PRRI Immigration 2013 social experince with immigration Arizona Florida

Most Americans (61%) report that they have a close friend who was born outside the United States, while 39% say they do not. Ohioans are less likely than Americans overall to report having a close friend born outside the United States (41%), while Arizonans (69%) and Floridians (64%) report levels similar to all Americans.

Nearly 7-in-10 Americans know the story of how their family first came to the United States either very well (43%) or somewhat well (26%), while roughly 3-in-10 (29%) report they do not know their family’s immigration story well. Ohioans are less likely than Americans overall to report knowing how their family first came to the United States, with fewer than 6-in-10 reporting they know their family’s immigration story very well (35%) or somewhat well (22%). Ohio residents are also more likely than Americans on the whole to say they are unfamiliar with their family’s immigration story (40%). Arizonans and Floridians closely resemble the population overall. Among Arizona residents, nearly 7-in-10 report they know their family’s immigration story either very well (45%) or somewhat well (24%). Similarly, among Florida residents, about 7-in-10 report that they know their family’s immigration story either very well (50%) or somewhat well (21%). Slightly more than one-quarter of Arizonans and Floridians report that they are unfamiliar with their family’s immigration story (28% and 27%, respectively).

Perceptions of Cultural Threat

Despite having much lower levels of social contact with immigrants, Ohio residents stand out as perceiving higher levels of cultural threat to American society and holding more negative views of immigrants across several different measures.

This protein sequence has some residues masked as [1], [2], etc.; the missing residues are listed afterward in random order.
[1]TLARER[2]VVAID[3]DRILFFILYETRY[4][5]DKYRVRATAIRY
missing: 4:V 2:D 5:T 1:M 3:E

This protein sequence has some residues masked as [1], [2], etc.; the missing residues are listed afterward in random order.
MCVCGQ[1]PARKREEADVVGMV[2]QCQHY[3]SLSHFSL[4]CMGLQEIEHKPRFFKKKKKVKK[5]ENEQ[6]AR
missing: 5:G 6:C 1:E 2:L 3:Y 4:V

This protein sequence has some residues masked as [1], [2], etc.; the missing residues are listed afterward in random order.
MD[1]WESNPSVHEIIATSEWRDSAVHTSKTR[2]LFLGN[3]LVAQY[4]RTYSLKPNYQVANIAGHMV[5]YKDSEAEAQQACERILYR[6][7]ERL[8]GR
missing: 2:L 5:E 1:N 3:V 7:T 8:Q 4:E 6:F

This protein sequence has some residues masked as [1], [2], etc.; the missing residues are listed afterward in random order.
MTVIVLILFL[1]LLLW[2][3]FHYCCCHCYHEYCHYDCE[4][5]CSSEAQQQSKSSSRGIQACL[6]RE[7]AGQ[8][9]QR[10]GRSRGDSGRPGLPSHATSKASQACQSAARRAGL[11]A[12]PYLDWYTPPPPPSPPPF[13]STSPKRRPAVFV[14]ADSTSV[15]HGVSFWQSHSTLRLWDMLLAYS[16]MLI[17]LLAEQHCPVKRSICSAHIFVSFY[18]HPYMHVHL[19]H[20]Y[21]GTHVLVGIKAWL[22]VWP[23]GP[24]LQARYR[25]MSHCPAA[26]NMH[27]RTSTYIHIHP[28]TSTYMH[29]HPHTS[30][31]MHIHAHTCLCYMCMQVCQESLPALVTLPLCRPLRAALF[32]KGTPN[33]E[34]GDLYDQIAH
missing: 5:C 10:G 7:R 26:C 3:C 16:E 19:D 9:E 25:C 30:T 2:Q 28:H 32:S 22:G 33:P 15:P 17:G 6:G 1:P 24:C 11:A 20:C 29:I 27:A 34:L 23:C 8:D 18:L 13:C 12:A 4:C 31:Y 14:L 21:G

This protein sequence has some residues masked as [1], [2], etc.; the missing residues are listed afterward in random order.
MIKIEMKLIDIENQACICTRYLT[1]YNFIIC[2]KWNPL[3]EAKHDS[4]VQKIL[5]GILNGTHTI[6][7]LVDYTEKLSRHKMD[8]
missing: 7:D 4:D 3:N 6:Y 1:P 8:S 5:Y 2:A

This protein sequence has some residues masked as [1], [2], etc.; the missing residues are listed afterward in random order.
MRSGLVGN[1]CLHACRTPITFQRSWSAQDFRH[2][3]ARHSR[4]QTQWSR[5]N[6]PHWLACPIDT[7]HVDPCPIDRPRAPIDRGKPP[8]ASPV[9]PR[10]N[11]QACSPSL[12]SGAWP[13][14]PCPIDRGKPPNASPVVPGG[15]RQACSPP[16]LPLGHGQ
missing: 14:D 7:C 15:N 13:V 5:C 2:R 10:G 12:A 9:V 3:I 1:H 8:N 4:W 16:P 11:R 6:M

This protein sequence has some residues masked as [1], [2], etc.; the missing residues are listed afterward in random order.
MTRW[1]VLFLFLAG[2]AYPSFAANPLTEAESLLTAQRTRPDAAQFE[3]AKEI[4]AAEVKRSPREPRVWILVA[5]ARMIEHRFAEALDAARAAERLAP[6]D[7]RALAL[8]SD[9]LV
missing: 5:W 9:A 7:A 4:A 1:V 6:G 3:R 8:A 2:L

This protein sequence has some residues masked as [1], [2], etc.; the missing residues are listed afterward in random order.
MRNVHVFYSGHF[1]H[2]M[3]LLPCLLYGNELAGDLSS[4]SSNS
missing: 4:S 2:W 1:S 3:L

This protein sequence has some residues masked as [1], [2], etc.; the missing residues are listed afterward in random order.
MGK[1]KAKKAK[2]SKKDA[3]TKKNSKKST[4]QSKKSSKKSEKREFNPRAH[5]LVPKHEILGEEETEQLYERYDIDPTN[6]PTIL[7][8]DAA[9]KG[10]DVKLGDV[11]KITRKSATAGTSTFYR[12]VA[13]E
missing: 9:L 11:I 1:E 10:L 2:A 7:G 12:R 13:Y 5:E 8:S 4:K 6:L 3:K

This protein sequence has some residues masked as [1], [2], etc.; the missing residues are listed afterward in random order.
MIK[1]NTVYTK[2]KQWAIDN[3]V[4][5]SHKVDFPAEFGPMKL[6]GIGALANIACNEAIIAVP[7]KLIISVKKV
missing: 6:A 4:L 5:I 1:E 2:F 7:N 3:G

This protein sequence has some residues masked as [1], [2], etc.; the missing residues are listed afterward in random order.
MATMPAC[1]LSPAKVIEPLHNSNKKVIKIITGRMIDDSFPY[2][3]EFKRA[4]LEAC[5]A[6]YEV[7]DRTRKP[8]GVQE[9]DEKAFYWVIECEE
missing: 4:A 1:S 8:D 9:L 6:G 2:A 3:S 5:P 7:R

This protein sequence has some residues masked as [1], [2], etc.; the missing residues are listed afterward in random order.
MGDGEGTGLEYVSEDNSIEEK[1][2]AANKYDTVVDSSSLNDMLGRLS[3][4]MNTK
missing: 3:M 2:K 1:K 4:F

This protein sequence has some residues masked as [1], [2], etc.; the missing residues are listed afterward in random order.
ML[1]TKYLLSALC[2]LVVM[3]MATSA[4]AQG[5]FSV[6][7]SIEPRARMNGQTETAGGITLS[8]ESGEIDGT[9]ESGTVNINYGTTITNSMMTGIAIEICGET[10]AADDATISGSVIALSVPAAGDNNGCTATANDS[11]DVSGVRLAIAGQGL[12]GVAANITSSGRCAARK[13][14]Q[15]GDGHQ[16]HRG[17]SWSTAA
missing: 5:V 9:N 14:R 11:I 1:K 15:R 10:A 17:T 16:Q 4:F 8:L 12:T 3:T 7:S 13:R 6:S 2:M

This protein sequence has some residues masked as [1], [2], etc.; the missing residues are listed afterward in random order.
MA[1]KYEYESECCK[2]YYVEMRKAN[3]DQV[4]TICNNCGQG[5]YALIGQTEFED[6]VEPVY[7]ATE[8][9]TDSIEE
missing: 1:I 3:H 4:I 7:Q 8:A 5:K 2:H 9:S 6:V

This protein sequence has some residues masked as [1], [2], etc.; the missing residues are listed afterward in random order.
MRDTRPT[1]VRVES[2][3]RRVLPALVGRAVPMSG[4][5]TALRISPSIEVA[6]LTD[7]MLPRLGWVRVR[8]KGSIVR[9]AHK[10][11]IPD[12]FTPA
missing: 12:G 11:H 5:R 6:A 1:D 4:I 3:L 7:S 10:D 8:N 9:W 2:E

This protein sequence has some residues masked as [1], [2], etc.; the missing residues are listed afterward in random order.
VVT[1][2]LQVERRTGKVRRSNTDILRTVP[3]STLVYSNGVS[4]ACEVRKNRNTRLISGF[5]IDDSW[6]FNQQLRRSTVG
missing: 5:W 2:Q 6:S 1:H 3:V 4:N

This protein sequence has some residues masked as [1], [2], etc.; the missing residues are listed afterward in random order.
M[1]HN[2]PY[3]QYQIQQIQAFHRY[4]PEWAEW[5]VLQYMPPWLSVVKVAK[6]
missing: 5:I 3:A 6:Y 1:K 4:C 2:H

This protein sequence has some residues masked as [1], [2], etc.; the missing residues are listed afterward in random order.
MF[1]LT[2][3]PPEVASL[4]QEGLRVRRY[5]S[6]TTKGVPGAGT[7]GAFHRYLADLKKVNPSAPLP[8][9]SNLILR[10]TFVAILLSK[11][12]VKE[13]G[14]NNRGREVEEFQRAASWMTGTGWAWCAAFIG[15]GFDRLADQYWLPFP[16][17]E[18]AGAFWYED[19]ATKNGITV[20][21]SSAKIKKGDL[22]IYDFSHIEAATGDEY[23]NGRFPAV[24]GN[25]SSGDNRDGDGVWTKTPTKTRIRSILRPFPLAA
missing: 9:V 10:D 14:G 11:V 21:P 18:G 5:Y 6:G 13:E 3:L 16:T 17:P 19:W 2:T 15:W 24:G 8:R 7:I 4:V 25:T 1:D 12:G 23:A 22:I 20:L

Most Americans (54%) believe that American culture and way of life have mostly changed for the worse since the 1950s, while 4-in-10 (40%) believe it has changed for the better. Ohioans are significantly more likely than Americans overall to say things have gotten worse (67%), while about 3-in-10 (29%) say American culture and way of life have changed for the better. Arizonans and Floridians closely resemble Americans overall, with roughly half of each state’s residents (52% and 50%, respectively) believing things have changed for the worse since the 1950s and about 4-in-10 (39% and 44%, respectively) reporting things have changed for the better.

A slim majority (53%) of Americans agree that the American way of life needs to be protected against foreign influence, while close to half (45%) disagree. Ohio residents are significantly more likely than Americans overall to agree that the American way of life needs protecting (66%), compared to just 33% who disagree. Arizonans and Floridians have similar profiles on this question to Americans overall, with a majority of the residents from each state (56% and 51%, respectively) agreeing that the American way of life needs to be protected from foreign influence.

In the focus groups, participants expressed concerns over changes in their communities, often citing feelings of displacement and discomfort, or even stronger feelings that their communities were being “invaded.” An evangelical woman in Orlando, Florida, expressed her experience this way:

There’s these little communities. There’s like grocery stores that I don’t feel comfortable going into, because I know that’s not my grocery store, because I am white, I’m American, I’m not Hispanic. They’re going to look at me when I walk into that store like, ‘Why am I there?’